Provisions in the FY23 Omnibus Addressing Coverage for Juveniles
Nearly 70% of young people in the juvenile justice system have a diagnosed mental health condition. It’s essential that we ensure these young people have the supports they need when transitioning back to the community. The FY23 omnibus bill included several provisions that addressed continued coverage of Medicaid and the Children’s Health Insurance Program for juveniles, prior to being convicted in a court. Additionally, the bill included provisions to ensure young people began receiving certain services prior to their re-entry.
Despite efforts to prioritize diversion, we continue to see high rates of people with mental illness who are incarcerated. Often these individuals have the highest needs, and their stories are reflective of a failing community mental health system. Our alliance is working hard to ensure that people who are incarcerated have access to mental health care and are treated with dignity and fairness.
Advocacy to Eliminate the Death Penalty
NAMI has a long history of advocating in death penalty cases involving people with serious mental illness. In many of these cases, the individual did not receive appropriate treatment for their mental health condition prior to their crimes. In many of the cases, the impact of mental illness was not raised, evaluated or considered during trial. NAMI State Organizations have engaged in advocacy to eliminate the death penalty in their state. Recently, NAMI Ohio successfully advocated for a new law that prohibits the use of the death penalty in Ohio for people with serious mental illness.
Creating Treatment Standards
While there are high rates of people with mental illness who are incarcerated, the care and treatment provided in jails and prisons is often lacking. There is little guidance on the standard level of mental health care afforded to someone under the Eighth Amendment. Some states have taken to setting their own standard of care in legislation. NAMI Minnesota has successfully worked with their state legislature to create a process for establishing minimum screening and care practices for everyone who is incarcerated in the state.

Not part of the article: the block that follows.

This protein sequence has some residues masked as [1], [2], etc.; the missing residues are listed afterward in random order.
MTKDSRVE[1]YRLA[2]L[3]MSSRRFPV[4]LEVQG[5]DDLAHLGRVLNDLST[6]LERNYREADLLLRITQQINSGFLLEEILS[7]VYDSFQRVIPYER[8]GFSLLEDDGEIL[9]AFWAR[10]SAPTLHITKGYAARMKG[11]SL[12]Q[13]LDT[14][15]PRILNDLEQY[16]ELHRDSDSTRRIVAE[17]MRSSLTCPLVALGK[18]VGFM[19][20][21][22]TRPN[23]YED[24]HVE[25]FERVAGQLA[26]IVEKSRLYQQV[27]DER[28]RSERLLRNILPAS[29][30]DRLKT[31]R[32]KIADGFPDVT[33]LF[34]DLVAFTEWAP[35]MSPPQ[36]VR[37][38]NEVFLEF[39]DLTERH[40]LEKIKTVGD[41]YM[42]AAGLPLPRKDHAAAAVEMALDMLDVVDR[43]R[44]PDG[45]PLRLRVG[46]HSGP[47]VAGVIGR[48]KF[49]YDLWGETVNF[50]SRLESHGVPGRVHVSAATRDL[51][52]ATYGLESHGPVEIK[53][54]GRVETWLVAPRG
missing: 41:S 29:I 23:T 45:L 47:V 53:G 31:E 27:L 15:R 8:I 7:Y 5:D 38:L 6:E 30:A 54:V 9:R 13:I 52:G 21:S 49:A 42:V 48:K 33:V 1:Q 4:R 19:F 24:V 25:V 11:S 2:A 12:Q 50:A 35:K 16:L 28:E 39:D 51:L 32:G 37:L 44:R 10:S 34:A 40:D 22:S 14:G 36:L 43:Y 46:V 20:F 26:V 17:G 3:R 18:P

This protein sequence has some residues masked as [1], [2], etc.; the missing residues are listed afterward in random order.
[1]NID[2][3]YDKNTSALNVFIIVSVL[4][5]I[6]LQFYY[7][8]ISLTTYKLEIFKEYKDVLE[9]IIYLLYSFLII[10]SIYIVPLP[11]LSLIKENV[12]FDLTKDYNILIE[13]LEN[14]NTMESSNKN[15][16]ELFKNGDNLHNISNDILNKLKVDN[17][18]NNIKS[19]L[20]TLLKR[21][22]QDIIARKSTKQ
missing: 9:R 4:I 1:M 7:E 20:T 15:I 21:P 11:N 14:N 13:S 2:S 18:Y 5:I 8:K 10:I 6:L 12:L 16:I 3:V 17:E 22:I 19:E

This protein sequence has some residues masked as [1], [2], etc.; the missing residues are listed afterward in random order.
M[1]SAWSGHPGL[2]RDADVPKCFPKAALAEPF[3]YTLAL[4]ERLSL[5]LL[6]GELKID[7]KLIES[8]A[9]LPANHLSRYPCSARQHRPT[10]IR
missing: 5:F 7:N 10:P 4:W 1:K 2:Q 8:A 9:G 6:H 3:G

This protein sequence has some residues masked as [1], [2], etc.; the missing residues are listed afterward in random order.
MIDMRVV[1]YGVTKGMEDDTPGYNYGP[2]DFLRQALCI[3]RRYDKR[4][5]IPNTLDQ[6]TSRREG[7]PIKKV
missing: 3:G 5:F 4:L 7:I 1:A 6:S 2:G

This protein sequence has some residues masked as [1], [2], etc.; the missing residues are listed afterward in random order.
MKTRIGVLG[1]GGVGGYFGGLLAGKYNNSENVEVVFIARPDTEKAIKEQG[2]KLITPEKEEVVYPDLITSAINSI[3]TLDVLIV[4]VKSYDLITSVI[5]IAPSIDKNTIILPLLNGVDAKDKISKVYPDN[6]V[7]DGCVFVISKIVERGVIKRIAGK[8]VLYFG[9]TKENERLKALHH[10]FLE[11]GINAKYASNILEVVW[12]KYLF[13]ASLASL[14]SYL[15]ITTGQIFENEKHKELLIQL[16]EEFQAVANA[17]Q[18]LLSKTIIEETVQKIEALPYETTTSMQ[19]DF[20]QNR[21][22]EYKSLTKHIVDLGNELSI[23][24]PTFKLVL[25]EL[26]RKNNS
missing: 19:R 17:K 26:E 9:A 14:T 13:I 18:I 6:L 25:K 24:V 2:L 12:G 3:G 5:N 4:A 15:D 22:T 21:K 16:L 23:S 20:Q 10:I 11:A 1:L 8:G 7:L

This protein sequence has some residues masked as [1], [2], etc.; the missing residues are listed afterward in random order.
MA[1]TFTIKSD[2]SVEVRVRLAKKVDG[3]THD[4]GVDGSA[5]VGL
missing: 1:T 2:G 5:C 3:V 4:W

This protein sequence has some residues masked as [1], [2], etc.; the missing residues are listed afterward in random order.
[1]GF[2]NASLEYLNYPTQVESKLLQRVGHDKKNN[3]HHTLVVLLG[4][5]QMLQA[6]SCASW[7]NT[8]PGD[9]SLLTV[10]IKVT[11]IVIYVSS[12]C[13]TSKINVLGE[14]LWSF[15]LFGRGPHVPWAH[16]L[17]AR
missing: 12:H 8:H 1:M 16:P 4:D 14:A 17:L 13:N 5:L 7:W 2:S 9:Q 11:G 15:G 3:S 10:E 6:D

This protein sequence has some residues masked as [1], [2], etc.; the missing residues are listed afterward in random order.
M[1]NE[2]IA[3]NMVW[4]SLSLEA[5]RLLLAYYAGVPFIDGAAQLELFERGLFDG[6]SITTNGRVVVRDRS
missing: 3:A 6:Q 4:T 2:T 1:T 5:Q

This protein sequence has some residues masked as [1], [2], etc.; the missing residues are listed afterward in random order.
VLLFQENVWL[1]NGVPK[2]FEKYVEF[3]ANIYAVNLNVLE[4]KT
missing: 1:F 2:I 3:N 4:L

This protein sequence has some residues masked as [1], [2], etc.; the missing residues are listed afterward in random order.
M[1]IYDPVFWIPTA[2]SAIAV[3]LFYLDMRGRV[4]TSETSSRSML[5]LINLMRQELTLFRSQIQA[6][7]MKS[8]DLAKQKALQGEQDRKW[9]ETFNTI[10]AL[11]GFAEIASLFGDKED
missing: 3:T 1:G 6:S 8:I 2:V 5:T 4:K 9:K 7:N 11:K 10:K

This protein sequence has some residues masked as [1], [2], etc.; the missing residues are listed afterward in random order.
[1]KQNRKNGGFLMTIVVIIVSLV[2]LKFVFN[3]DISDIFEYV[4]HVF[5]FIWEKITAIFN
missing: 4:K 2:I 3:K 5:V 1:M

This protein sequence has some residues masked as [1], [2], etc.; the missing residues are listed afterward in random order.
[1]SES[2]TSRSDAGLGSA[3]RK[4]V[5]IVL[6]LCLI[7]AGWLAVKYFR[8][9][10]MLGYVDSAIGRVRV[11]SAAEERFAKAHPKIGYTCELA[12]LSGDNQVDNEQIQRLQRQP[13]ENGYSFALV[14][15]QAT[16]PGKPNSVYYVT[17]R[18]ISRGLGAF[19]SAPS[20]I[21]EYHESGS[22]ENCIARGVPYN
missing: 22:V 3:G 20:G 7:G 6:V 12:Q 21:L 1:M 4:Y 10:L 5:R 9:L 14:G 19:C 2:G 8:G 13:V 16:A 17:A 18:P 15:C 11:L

Correctional Officers De-escalation Education (CODE)
In response to a call from the field to provide training resources for people working in jails and prisons, NAMI developed and published Correctional Officers De-escalation Education (CODE). Created in partnership with NAMI Tennessee, CODE can be used help train correctional professionals to increase their knowledge and awareness about mental illness and provide them skills to support interactions with people who are incarcerated and might be symptomatic.
No one policy or initiative will reform our nation’s criminal justice system or solve our overreliance on this system to address communities’ mental health needs. Alone, each of these seem small, but it will take small victories, piling up over time, to reach our final goal. The importance of taking time to celebrate small victories is something I have learned to do throughout my career — not only to acknowledge the hard work that is happening, but also to maintain our mental health as advocates as we continue down the long road of criminal justice reform.
Shannon Scully is the Director of Justice Policy & Initiatives at NAMI’s national office where she provides strategic guidance and support across the alliance regarding criminal justice reform, diversion and crisis response. Shannon has spent most of her career working in and around the criminal justice system, and she is passionate about creating systems that meet communities’ needs instead of perpetuating injustice.